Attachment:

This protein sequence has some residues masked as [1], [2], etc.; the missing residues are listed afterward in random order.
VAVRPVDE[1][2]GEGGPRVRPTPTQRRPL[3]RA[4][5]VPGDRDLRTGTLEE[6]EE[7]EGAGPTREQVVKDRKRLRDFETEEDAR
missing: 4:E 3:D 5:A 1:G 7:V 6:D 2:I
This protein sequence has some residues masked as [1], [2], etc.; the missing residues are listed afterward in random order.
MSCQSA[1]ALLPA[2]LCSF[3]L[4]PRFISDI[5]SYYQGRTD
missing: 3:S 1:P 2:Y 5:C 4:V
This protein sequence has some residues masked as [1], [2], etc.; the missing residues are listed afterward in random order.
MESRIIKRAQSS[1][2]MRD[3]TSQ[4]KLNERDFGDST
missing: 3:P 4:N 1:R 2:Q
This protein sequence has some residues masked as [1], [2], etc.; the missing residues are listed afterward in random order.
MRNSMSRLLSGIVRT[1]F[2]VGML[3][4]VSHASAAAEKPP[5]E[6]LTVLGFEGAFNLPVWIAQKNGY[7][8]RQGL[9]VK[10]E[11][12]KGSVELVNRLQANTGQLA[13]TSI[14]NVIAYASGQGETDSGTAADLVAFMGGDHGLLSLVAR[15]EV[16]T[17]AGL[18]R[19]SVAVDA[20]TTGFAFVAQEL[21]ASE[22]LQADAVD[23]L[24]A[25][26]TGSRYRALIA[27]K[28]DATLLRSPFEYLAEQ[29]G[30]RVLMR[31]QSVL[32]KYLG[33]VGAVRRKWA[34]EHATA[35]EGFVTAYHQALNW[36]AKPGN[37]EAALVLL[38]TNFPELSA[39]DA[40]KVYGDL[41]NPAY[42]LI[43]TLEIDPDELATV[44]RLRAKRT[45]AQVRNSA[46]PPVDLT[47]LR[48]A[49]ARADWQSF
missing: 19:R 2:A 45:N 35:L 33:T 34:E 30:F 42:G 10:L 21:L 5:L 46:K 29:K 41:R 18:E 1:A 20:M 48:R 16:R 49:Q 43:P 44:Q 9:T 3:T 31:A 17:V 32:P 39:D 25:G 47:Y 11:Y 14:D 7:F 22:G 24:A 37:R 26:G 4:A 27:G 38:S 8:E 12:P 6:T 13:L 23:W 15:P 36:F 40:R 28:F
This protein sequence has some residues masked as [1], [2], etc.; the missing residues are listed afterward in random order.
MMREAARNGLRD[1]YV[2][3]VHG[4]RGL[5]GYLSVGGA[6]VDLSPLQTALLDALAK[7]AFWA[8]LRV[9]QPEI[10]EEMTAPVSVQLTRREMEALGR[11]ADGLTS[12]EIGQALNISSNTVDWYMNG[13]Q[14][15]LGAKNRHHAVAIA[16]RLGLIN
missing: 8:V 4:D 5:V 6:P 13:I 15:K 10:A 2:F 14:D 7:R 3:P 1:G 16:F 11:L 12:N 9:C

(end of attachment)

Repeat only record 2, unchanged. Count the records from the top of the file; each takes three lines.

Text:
This protein sequence has some residues masked as [1], [2], etc.; the missing residues are listed afterward in random order.
MSCQSA[1]ALLPA[2]LCSF[3]L[4]PRFISDI[5]SYYQGRTD
missing: 3:S 1:P 2:Y 5:C 4:V